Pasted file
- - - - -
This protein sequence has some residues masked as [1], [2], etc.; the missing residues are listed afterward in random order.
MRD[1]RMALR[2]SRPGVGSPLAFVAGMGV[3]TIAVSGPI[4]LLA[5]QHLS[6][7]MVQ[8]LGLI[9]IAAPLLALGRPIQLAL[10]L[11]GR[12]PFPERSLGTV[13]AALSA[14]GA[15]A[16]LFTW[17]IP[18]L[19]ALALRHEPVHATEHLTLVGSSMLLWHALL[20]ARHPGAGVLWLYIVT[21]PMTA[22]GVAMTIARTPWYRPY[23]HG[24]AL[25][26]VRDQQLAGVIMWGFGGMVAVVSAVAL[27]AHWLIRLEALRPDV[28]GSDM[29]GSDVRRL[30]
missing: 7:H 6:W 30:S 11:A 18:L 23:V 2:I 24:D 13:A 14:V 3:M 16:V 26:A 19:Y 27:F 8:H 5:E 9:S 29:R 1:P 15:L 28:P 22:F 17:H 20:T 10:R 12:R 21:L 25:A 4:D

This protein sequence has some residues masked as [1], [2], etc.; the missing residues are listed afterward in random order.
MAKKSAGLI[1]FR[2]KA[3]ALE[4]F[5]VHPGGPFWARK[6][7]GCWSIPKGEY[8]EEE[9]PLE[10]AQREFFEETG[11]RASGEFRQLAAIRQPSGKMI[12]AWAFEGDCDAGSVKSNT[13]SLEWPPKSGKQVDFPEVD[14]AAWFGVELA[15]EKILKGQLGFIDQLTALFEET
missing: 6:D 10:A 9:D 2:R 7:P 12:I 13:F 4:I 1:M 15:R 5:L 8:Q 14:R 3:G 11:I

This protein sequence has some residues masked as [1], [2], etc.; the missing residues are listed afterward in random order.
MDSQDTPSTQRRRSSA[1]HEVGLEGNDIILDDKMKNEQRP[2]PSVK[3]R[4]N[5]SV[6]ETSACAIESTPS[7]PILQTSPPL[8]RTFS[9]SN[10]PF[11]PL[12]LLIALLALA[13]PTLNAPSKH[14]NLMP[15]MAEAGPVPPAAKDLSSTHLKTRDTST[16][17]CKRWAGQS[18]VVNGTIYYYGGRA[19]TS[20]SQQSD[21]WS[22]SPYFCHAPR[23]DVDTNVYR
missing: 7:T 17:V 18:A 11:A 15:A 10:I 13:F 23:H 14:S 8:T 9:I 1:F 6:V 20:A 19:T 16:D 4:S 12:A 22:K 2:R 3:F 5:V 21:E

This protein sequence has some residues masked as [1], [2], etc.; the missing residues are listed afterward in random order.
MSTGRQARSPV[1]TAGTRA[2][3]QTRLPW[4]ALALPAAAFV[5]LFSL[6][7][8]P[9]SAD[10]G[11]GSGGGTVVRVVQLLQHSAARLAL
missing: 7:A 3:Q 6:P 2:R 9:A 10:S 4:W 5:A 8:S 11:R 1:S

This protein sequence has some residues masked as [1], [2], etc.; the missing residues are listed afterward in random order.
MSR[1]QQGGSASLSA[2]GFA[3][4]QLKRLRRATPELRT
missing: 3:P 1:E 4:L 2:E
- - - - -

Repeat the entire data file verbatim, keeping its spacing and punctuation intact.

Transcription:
This protein sequence has some residues masked as [1], [2], etc.; the missing residues are listed afterward in random order.
MRD[1]RMALR[2]SRPGVGSPLAFVAGMGV[3]TIAVSGPI[4]LLA[5]QHLS[6][7]MVQ[8]LGLI[9]IAAPLLALGRPIQLAL[10]L[11]GR[12]PFPERSLGTV[13]AALSA[14]GA[15]A[16]LFTW[17]IP[18]L[19]ALALRHEPVHATEHLTLVGSSMLLWHALL[20]ARHPGAGVLWLYIVT[21]PMTA[22]GVAMTIARTPWYRPY[23]HG[24]AL[25][26]VRDQQLAGVIMWGFGGMVAVVSAVAL[27]AHWLIRLEALRPDV[28]GSDM[29]GSDVRRL[30]
missing: 7:H 6:W 30:S 11:A 18:L 23:V 2:I 24:D 13:A 14:V 3:M 16:V 26:A 19:Y 27:F 8:H 5:E 9:S 29:R 1:P 15:L 28:P 22:F 17:H 20:T 10:R 12:R 21:L 25:A 4:D

This protein sequence has some residues masked as [1], [2], etc.; the missing residues are listed afterward in random order.
MAKKSAGLI[1]FR[2]KA[3]ALE[4]F[5]VHPGGPFWARK[6][7]GCWSIPKGEY[8]EEE[9]PLE[10]AQREFFEETG[11]RASGEFRQLAAIRQPSGKMI[12]AWAFEGDCDAGSVKSNT[13]SLEWPPKSGKQVDFPEVD[14]AAWFGVELA[15]EKILKGQLGFIDQLTALFEET
missing: 6:D 10:A 9:D 2:R 7:P 12:I 13:F 4:I 1:M 15:R 5:L 8:Q 14:R 3:G 11:I

This protein sequence has some residues masked as [1], [2], etc.; the missing residues are listed afterward in random order.
MDSQDTPSTQRRRSSA[1]HEVGLEGNDIILDDKMKNEQRP[2]PSVK[3]R[4]N[5]SV[6]ETSACAIESTPS[7]PILQTSPPL[8]RTFS[9]SN[10]PF[11]PL[12]LLIALLALA[13]PTLNAPSKH[14]NLMP[15]MAEAGPVPPAAKDLSSTHLKTRDTST[16][17]CKRWAGQS[18]VVNGTIYYYGGRA[19]TS[20]SQQSD[21]WS[22]SPYFCHAPR[23]DVDTNVYR
missing: 7:T 17:V 18:A 11:A 15:A 10:I 13:F 23:H 14:S 8:T 9:I 1:F 6:V 20:A 19:T 16:D 4:S 12:A 22:K 2:R 3:F 5:V 21:E

This protein sequence has some residues masked as [1], [2], etc.; the missing residues are listed afterward in random order.
MSTGRQARSPV[1]TAGTRA[2][3]QTRLPW[4]ALALPAAAFV[5]LFSL[6][7][8]P[9]SAD[10]G[11]GSGGGTVVRVVQLLQHSAARLAL
missing: 7:A 3:Q 6:P 2:R 9:A 10:S 4:W 5:A 8:S 11:R 1:S

This protein sequence has some residues masked as [1], [2], etc.; the missing residues are listed afterward in random order.
MSR[1]QQGGSASLSA[2]GFA[3][4]QLKRLRRATPELRT
missing: 3:P 1:E 4:L 2:E